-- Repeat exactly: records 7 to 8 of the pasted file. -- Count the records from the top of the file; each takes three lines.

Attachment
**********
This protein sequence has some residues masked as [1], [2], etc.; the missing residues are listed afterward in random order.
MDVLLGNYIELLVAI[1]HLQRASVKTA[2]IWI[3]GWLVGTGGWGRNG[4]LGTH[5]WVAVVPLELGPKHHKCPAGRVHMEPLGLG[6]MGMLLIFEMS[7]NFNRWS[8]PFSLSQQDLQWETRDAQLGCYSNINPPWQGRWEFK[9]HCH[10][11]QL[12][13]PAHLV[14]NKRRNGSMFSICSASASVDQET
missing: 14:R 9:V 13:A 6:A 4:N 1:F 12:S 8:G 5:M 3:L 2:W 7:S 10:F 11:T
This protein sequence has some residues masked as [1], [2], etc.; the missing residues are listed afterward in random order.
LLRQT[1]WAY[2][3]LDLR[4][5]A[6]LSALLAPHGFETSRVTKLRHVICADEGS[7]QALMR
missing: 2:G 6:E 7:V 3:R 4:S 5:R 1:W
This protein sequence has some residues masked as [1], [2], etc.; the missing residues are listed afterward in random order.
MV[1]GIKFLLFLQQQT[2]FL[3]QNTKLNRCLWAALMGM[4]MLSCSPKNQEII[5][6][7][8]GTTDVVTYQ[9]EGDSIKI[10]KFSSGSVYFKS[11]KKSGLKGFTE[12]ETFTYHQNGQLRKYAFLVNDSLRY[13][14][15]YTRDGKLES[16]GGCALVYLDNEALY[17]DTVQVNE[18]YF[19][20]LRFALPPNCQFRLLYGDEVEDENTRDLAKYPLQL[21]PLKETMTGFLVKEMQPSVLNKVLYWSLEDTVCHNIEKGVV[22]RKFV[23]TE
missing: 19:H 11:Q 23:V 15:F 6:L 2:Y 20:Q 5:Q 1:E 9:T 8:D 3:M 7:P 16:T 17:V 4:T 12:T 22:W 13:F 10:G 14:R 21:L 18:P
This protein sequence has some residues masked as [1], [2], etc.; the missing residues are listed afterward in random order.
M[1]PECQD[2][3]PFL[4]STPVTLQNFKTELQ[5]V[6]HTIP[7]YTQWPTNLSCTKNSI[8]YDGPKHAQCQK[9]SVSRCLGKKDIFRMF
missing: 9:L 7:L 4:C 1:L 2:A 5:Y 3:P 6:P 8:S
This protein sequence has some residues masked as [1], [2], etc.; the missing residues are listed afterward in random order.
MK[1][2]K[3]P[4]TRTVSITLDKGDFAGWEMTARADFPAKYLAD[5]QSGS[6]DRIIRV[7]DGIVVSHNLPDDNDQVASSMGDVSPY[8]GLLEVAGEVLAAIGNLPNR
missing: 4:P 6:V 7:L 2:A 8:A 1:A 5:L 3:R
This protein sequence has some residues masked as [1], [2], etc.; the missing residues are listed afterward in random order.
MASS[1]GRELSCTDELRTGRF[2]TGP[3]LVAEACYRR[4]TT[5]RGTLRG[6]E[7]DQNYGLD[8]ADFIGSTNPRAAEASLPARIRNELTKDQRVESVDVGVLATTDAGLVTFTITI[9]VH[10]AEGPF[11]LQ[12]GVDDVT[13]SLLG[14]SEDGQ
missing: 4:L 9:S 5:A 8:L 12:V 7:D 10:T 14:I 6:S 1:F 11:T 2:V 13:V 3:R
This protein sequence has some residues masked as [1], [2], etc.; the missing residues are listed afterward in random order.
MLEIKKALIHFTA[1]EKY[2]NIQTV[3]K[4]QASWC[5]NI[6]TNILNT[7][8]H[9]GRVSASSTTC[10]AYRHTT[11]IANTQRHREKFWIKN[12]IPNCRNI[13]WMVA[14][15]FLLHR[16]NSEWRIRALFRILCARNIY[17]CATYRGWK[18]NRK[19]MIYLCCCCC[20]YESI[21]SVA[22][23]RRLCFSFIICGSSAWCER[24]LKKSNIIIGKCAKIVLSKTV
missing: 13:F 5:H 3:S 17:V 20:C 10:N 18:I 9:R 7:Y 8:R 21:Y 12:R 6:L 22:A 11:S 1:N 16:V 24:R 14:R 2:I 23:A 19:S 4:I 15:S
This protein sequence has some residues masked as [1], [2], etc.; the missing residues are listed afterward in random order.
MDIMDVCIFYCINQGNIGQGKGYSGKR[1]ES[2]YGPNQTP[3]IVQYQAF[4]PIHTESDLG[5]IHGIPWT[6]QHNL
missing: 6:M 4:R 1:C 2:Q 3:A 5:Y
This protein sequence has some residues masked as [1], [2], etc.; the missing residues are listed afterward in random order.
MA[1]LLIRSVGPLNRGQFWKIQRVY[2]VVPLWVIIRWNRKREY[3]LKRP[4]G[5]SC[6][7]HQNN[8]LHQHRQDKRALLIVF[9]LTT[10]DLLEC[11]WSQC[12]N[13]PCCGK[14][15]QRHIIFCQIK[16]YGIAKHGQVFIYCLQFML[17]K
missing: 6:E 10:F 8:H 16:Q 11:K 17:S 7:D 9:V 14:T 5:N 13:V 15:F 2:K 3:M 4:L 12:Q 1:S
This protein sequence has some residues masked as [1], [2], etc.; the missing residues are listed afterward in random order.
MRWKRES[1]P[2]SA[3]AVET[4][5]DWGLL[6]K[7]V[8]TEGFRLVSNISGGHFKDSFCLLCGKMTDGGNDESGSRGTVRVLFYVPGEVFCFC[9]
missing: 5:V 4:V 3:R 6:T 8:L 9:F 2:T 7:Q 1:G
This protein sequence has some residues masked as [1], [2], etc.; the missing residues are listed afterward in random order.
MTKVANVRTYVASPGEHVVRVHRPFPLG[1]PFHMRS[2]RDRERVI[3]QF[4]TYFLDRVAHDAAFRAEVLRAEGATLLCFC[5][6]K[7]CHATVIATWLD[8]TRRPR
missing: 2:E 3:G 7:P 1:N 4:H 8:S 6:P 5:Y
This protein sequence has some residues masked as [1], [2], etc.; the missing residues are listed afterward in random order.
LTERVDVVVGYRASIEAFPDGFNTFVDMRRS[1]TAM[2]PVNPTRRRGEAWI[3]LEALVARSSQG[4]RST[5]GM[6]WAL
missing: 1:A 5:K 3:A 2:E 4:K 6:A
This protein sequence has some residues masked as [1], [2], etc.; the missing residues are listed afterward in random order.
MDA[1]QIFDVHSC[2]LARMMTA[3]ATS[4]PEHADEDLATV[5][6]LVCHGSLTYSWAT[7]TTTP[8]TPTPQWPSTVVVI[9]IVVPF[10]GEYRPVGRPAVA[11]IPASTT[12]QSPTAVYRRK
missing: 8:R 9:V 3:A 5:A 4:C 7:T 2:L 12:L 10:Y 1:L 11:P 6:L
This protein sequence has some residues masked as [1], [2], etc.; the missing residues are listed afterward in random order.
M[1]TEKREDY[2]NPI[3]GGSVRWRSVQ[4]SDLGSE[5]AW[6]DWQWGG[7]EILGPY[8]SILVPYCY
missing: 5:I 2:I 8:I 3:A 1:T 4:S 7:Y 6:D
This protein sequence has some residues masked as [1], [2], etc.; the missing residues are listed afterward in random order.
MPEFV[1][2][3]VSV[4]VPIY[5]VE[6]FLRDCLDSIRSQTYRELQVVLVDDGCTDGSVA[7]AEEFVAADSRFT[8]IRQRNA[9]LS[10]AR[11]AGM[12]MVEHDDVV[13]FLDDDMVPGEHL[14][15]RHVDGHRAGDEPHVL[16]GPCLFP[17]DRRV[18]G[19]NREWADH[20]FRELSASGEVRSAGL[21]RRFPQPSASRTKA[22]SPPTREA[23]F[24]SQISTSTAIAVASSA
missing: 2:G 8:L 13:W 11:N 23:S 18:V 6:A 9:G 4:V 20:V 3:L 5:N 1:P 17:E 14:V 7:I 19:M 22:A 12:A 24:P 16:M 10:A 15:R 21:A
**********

This protein sequence has some residues masked as [1], [2], etc.; the missing residues are listed afterward in random order.
MLEIKKALIHFTA[1]EKY[2]NIQTV[3]K[4]QASWC[5]NI[6]TNILNT[7][8]H[9]GRVSASSTTC[10]AYRHTT[11]IANTQRHREKFWIKN[12]IPNCRNI[13]WMVA[14][15]FLLHR[16]NSEWRIRALFRILCARNIY[17]CATYRGWK[18]NRK[19]MIYLCCCCC[20]YESI[21]SVA[22][23]RRLCFSFIICGSSAWCER[24]LKKSNIIIGKCAKIVLSKTV
missing: 13:F 5:H 3:S 17:V 20:C 10:N 18:I 9:R 7:Y 8:R 21:Y 12:R 6:L 22:A 11:S 1:N 16:V 24:R 14:R 2:I 23:A 19:S 4:I 15:S
This protein sequence has some residues masked as [1], [2], etc.; the missing residues are listed afterward in random order.
MDIMDVCIFYCINQGNIGQGKGYSGKR[1]ES[2]YGPNQTP[3]IVQYQAF[4]PIHTESDLG[5]IHGIPWT[6]QHNL
missing: 6:M 4:R 1:C 2:Q 3:A 5:Y